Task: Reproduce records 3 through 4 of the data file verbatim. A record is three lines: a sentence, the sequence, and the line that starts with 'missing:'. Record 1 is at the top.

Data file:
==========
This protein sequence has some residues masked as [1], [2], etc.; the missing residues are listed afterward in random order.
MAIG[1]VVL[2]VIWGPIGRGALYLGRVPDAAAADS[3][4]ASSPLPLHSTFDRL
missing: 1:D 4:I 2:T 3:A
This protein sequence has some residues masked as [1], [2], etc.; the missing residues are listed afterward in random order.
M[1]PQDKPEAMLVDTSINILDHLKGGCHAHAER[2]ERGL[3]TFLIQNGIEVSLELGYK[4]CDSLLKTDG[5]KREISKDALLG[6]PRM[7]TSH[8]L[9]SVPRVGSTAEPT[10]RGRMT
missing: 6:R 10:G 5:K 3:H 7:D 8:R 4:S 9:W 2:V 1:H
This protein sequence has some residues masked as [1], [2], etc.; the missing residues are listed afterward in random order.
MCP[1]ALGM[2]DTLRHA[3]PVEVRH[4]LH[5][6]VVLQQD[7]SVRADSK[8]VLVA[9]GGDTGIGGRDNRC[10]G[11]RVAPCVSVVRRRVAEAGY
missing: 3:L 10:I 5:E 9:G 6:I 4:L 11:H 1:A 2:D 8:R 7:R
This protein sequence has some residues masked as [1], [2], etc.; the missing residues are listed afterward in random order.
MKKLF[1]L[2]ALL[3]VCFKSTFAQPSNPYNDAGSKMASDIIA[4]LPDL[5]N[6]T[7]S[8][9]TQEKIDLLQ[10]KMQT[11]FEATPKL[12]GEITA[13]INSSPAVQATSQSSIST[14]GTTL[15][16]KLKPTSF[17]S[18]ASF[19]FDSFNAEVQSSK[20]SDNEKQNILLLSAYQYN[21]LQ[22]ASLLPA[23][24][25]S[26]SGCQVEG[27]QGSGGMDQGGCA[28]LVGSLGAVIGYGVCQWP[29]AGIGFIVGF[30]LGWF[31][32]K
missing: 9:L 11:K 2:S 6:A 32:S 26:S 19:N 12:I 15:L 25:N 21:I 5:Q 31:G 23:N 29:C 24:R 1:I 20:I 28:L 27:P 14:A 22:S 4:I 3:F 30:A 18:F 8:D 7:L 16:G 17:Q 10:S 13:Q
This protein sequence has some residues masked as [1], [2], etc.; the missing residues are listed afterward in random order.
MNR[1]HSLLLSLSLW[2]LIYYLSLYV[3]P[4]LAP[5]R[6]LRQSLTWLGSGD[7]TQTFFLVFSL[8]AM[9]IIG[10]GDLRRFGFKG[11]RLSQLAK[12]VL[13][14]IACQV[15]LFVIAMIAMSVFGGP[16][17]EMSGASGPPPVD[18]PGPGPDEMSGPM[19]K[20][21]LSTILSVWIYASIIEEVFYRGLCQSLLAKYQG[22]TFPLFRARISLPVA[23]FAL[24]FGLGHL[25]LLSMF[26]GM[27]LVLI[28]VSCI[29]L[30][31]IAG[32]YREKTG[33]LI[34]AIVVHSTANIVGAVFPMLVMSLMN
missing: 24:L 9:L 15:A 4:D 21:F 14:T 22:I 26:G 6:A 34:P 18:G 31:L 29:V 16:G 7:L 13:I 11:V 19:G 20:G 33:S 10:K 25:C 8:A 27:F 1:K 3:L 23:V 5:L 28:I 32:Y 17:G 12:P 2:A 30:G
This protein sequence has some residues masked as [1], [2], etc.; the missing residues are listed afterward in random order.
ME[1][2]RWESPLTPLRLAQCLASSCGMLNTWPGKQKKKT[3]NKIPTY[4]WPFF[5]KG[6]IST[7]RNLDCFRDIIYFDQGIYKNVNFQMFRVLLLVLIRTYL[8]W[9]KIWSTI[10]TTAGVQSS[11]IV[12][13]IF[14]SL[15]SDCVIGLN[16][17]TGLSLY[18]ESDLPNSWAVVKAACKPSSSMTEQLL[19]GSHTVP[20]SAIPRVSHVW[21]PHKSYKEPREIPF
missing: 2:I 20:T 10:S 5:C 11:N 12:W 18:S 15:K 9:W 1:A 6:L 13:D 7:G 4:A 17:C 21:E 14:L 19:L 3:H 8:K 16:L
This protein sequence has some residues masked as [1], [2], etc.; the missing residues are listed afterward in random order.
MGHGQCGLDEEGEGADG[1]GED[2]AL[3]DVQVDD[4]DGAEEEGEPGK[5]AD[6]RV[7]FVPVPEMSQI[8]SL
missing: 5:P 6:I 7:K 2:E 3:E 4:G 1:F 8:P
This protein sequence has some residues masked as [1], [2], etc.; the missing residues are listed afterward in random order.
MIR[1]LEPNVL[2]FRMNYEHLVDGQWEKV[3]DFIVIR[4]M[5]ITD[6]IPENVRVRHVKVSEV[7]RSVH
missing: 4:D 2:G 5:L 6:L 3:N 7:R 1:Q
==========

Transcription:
This protein sequence has some residues masked as [1], [2], etc.; the missing residues are listed afterward in random order.
MCP[1]ALGM[2]DTLRHA[3]PVEVRH[4]LH[5][6]VVLQQD[7]SVRADSK[8]VLVA[9]GGDTGIGGRDNRC[10]G[11]RVAPCVSVVRRRVAEAGY
missing: 3:L 10:I 5:E 9:G 6:I 4:L 11:H 1:A 2:D 8:R 7:R
This protein sequence has some residues masked as [1], [2], etc.; the missing residues are listed afterward in random order.
MKKLF[1]L[2]ALL[3]VCFKSTFAQPSNPYNDAGSKMASDIIA[4]LPDL[5]N[6]T[7]S[8][9]TQEKIDLLQ[10]KMQT[11]FEATPKL[12]GEITA[13]INSSPAVQATSQSSIST[14]GTTL[15][16]KLKPTSF[17]S[18]ASF[19]FDSFNAEVQSSK[20]SDNEKQNILLLSAYQYN[21]LQ[22]ASLLPA[23][24][25]S[26]SGCQVEG[27]QGSGGMDQGGCA[28]LVGSLGAVIGYGVCQWP[29]AGIGFIVGF[30]LGWF[31][32]K
missing: 9:L 11:K 2:S 6:A 32:S 26:S 19:N 12:I 15:L 25:N 21:I 5:Q 31:G 23:N 29:C 24:R 1:I 20:I 28:L 27:P 14:A 22:S 4:I 3:F 30:A 18:F 8:D 7:L 16:G 17:Q 10:S 13:Q